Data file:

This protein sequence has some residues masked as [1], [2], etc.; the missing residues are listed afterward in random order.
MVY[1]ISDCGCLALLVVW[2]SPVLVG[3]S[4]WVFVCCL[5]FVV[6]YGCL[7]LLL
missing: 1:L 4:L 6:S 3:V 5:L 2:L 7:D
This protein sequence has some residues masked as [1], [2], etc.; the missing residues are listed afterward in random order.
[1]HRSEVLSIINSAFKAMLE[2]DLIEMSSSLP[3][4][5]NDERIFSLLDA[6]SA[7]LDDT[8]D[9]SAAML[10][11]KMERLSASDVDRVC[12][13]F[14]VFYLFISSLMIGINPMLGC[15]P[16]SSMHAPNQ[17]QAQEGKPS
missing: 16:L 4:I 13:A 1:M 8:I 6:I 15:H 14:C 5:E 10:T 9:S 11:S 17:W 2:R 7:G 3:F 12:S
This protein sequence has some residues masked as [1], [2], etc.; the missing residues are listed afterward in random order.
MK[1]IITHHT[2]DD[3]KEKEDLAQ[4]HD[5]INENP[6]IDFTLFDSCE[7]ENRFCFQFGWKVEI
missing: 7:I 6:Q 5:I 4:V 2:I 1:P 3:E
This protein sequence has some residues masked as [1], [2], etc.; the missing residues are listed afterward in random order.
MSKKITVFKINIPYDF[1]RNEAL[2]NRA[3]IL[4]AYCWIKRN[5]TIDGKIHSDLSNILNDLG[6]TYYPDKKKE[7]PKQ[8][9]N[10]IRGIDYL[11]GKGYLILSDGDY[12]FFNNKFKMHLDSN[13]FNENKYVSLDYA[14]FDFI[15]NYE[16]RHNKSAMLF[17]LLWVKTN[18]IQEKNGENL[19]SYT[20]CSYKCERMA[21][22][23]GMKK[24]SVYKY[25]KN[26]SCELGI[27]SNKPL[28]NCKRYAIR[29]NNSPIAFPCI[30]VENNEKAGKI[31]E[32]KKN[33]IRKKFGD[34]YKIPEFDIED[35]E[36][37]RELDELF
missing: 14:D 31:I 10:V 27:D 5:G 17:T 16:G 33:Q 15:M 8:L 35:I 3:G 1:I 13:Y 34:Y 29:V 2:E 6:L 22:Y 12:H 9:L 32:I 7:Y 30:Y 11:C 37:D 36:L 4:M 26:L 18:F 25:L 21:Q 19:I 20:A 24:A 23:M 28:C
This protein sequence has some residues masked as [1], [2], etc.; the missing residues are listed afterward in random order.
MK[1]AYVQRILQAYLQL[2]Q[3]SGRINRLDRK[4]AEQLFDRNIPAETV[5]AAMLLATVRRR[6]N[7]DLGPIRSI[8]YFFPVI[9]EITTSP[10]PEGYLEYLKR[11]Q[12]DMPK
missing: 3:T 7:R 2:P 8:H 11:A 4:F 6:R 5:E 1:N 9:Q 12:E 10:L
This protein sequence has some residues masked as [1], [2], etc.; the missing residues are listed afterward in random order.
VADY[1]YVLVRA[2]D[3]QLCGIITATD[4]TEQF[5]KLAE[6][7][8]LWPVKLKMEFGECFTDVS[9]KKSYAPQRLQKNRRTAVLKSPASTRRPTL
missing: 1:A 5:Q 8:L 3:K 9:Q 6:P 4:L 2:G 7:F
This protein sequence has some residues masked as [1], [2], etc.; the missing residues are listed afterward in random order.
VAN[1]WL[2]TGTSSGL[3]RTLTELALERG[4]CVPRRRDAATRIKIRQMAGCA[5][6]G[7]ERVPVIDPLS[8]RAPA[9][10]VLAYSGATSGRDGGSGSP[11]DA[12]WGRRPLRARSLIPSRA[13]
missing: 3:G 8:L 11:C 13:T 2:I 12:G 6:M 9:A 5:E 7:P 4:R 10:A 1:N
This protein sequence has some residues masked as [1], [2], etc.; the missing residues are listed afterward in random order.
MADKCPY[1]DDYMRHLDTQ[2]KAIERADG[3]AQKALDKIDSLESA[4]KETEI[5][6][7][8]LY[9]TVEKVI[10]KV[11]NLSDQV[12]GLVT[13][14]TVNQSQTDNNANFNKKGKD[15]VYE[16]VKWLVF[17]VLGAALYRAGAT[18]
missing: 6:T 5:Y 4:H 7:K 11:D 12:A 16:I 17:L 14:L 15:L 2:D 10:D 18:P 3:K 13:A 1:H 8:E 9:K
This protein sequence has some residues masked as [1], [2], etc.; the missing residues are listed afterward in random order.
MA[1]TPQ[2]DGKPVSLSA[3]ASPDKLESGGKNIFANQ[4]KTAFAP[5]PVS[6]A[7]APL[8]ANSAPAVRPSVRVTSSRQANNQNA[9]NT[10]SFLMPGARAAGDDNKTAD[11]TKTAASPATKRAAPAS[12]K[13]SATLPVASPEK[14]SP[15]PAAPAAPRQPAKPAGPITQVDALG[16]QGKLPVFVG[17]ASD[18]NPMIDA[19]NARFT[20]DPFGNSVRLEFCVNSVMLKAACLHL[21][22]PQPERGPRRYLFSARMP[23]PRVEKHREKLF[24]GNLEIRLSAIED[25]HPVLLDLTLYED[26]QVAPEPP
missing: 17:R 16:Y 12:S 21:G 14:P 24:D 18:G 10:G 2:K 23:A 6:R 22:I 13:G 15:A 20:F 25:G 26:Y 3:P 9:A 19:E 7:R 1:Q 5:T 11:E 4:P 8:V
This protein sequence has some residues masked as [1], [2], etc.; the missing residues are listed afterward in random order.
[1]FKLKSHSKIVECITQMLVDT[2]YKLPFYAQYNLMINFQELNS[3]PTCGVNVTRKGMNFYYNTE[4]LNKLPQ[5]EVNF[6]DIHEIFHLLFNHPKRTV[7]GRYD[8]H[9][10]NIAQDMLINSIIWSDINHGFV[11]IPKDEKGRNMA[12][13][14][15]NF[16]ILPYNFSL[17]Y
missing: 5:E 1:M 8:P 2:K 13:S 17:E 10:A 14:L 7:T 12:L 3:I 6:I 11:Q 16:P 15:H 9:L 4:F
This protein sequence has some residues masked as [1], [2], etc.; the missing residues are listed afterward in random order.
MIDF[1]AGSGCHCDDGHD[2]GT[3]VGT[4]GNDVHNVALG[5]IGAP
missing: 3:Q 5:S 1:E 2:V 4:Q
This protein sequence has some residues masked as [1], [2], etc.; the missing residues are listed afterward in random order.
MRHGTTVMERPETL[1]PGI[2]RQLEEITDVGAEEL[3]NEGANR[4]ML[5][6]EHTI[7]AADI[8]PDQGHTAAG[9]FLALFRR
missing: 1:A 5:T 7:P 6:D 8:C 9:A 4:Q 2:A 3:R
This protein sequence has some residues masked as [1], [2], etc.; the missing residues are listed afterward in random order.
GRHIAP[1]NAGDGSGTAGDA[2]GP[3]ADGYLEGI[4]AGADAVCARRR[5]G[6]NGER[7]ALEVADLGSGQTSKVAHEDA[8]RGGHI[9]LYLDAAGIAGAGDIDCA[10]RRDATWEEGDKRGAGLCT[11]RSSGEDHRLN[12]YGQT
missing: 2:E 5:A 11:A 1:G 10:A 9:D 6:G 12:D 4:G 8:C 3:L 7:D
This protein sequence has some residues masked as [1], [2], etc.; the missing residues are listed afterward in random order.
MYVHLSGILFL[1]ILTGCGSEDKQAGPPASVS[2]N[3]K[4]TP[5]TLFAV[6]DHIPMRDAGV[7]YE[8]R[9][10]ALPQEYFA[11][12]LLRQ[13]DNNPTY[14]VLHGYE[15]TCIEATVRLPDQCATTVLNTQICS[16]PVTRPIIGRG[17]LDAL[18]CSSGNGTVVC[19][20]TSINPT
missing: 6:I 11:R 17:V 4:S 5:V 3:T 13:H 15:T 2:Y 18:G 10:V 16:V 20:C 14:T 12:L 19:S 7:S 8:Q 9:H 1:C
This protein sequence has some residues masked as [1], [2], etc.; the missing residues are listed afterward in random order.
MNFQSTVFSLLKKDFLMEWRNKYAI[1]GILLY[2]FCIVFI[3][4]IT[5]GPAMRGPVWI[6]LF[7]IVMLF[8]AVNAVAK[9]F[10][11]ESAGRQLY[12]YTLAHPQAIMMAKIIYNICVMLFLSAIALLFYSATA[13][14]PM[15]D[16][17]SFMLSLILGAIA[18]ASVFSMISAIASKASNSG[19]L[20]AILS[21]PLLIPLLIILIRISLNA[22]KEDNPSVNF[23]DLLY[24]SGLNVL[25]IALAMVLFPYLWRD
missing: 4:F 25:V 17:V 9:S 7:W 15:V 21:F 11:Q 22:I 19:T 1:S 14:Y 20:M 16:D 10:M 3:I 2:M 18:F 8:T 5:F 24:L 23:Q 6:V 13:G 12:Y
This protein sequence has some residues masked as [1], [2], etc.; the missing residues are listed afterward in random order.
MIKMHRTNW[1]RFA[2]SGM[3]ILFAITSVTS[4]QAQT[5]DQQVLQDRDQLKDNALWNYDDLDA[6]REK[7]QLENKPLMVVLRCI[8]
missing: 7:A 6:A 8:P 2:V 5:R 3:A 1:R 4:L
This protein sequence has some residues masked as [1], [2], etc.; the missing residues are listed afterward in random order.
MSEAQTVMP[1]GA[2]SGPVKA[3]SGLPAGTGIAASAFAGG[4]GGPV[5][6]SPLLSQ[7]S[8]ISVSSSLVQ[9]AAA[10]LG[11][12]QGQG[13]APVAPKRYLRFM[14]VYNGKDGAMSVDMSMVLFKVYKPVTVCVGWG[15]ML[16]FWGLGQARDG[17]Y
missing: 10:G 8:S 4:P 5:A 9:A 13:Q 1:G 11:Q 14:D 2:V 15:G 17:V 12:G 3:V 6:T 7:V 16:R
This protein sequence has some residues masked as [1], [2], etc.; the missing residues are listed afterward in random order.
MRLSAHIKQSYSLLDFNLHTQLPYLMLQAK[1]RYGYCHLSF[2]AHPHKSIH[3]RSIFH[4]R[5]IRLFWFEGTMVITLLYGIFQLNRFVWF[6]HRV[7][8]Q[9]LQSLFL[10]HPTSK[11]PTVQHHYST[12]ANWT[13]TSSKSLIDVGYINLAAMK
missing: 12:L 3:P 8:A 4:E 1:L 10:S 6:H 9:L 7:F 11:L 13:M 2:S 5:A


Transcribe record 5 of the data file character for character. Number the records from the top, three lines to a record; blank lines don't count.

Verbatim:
This protein sequence has some residues masked as [1], [2], etc.; the missing residues are listed afterward in random order.
MK[1]AYVQRILQAYLQL[2]Q[3]SGRINRLDRK[4]AEQLFDRNIPAETV[5]AAMLLATVRRR[6]N[7]DLGPIRSI[8]YFFPVI[9]EITTSP[10]PEGYLEYLKR[11]Q[12]DMPK
missing: 3:T 7:R 2:P 8:H 11:A 4:F 6:R 5:E 1:N 9:Q 12:E 10:L